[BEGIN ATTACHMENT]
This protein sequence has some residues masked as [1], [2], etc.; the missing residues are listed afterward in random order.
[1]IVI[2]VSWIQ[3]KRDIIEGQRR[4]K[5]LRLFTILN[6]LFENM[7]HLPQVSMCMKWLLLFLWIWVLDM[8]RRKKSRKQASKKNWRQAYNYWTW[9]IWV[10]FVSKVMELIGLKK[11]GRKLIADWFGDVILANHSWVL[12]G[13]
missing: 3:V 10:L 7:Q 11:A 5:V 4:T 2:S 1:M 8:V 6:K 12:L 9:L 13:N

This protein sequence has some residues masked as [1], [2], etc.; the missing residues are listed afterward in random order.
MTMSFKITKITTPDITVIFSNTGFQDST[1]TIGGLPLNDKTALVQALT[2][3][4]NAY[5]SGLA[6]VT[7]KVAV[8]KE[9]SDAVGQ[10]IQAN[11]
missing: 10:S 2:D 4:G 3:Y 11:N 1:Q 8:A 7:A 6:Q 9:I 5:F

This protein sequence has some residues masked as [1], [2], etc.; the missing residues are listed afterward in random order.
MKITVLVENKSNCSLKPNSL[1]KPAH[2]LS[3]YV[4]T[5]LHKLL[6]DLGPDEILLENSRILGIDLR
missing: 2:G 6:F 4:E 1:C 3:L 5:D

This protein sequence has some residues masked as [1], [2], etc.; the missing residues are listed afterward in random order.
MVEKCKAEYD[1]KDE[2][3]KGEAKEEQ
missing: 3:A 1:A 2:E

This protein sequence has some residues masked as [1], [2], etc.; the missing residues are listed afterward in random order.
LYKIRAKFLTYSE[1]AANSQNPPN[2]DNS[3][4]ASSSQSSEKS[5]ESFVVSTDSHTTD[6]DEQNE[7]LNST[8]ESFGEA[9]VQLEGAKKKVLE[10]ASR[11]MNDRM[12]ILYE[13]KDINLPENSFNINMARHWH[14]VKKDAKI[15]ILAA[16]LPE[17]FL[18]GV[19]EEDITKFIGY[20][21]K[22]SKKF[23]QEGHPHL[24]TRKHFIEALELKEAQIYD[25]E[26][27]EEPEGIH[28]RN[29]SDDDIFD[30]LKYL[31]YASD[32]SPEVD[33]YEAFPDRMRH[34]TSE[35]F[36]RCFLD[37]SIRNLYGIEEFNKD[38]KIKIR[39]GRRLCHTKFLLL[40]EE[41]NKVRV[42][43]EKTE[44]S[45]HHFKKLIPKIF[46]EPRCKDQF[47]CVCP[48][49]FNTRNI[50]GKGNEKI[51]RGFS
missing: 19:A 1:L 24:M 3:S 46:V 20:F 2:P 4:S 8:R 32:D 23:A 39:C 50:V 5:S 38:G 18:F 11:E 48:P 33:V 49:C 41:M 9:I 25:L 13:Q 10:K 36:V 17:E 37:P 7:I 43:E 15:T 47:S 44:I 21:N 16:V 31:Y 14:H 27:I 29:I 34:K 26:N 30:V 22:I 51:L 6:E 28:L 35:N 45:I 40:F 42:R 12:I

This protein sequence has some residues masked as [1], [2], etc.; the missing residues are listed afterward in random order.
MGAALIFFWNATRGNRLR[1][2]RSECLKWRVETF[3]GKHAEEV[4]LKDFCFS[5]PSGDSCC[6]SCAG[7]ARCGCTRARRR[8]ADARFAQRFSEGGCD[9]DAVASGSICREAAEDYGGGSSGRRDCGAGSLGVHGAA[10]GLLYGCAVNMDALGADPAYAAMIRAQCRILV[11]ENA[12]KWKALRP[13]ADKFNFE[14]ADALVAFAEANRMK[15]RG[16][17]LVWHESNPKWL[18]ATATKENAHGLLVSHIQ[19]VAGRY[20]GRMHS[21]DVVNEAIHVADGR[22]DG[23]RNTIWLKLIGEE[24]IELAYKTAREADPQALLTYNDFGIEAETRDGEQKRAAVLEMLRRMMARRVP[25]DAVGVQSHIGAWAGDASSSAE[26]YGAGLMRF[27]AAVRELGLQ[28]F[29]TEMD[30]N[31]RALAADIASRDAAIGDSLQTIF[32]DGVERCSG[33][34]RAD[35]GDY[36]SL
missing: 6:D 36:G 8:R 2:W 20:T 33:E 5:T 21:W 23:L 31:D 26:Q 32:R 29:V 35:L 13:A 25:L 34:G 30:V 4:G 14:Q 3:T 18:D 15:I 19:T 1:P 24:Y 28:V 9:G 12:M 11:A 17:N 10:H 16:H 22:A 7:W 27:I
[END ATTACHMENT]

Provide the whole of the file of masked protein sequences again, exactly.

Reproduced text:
This protein sequence has some residues masked as [1], [2], etc.; the missing residues are listed afterward in random order.
[1]IVI[2]VSWIQ[3]KRDIIEGQRR[4]K[5]LRLFTILN[6]LFENM[7]HLPQVSMCMKWLLLFLWIWVLDM[8]RRKKSRKQASKKNWRQAYNYWTW[9]IWV[10]FVSKVMELIGLKK[11]GRKLIADWFGDVILANHSWVL[12]G[13]
missing: 3:V 10:L 7:Q 11:A 5:V 4:T 2:S 1:M 8:V 6:K 12:L 9:L 13:N

This protein sequence has some residues masked as [1], [2], etc.; the missing residues are listed afterward in random order.
MTMSFKITKITTPDITVIFSNTGFQDST[1]TIGGLPLNDKTALVQALT[2][3][4]NAY[5]SGLA[6]VT[7]KVAV[8]KE[9]SDAVGQ[10]IQAN[11]
missing: 10:S 2:D 4:G 3:Y 11:N 1:Q 8:A 7:A 6:Q 9:I 5:F

This protein sequence has some residues masked as [1], [2], etc.; the missing residues are listed afterward in random order.
MKITVLVENKSNCSLKPNSL[1]KPAH[2]LS[3]YV[4]T[5]LHKLL[6]DLGPDEILLENSRILGIDLR
missing: 2:G 6:F 4:E 1:C 3:L 5:D

This protein sequence has some residues masked as [1], [2], etc.; the missing residues are listed afterward in random order.
MVEKCKAEYD[1]KDE[2][3]KGEAKEEQ
missing: 3:A 1:A 2:E

This protein sequence has some residues masked as [1], [2], etc.; the missing residues are listed afterward in random order.
LYKIRAKFLTYSE[1]AANSQNPPN[2]DNS[3][4]ASSSQSSEKS[5]ESFVVSTDSHTTD[6]DEQNE[7]LNST[8]ESFGEA[9]VQLEGAKKKVLE[10]ASR[11]MNDRM[12]ILYE[13]KDINLPENSFNINMARHWH[14]VKKDAKI[15]ILAA[16]LPE[17]FL[18]GV[19]EEDITKFIGY[20][21]K[22]SKKF[23]QEGHPHL[24]TRKHFIEALELKEAQIYD[25]E[26][27]EEPEGIH[28]RN[29]SDDDIFD[30]LKYL[31]YASD[32]SPEVD[33]YEAFPDRMRH[34]TSE[35]F[36]RCFLD[37]SIRNLYGIEEFNKD[38]KIKIR[39]GRRLCHTKFLLL[40]EE[41]NKVRV[42][43]EKTE[44]S[45]HHFKKLIPKIF[46]EPRCKDQF[47]CVCP[48][49]FNTRNI[50]GKGNEKI[51]RGFS
missing: 19:A 1:L 24:M 3:S 46:V 20:F 2:P 4:S 8:R 32:D 23:A 39:C 50:V 5:S 38:G 18:F 11:E 48:P 33:V 49:C 41:M 9:I 25:L 13:Q 10:K 36:V 17:E 37:P 7:I 43:E 15:T 47:S 44:I 21:N 16:V 31:Y 14:H 27:I 29:I 34:K 26:N 30:V 22:I 51:L 6:E 28:L 35:N 45:I 40:F 42:R 12:I

This protein sequence has some residues masked as [1], [2], etc.; the missing residues are listed afterward in random order.
MGAALIFFWNATRGNRLR[1][2]RSECLKWRVETF[3]GKHAEEV[4]LKDFCFS[5]PSGDSCC[6]SCAG[7]ARCGCTRARRR[8]ADARFAQRFSEGGCD[9]DAVASGSICREAAEDYGGGSSGRRDCGAGSLGVHGAA[10]GLLYGCAVNMDALGADPAYAAMIRAQCRILV[11]ENA[12]KWKALRP[13]ADKFNFE[14]ADALVAFAEANRMK[15]RG[16][17]LVWHESNPKWL[18]ATATKENAHGLLVSHIQ[19]VAGRY[20]GRMHS[21]DVVNEAIHVADGR[22]DG[23]RNTIWLKLIGEE[24]IELAYKTAREADPQALLTYNDFGIEAETRDGEQKRAAVLEMLRRMMARRVP[25]DAVGVQSHIGAWAGDASSSAE[26]YGAGLMRF[27]AAVRELGLQ[28]F[29]TEMD[30]N[31]RALAADIASRDAAIGDSLQTIF[32]DGVERCSG[33][34]RAD[35]GDY[36]SL
missing: 6:D 36:G 8:R 2:W 20:T 33:E 5:T 21:W 23:L 31:D 26:Q 32:R 29:V 35:L 13:A 25:L 34:G 30:V 4:G 14:Q 3:T 18:D 15:I 19:T 1:P 24:Y 28:V 9:G 12:M 11:A 17:N 10:H 16:H 22:A 7:W 27:I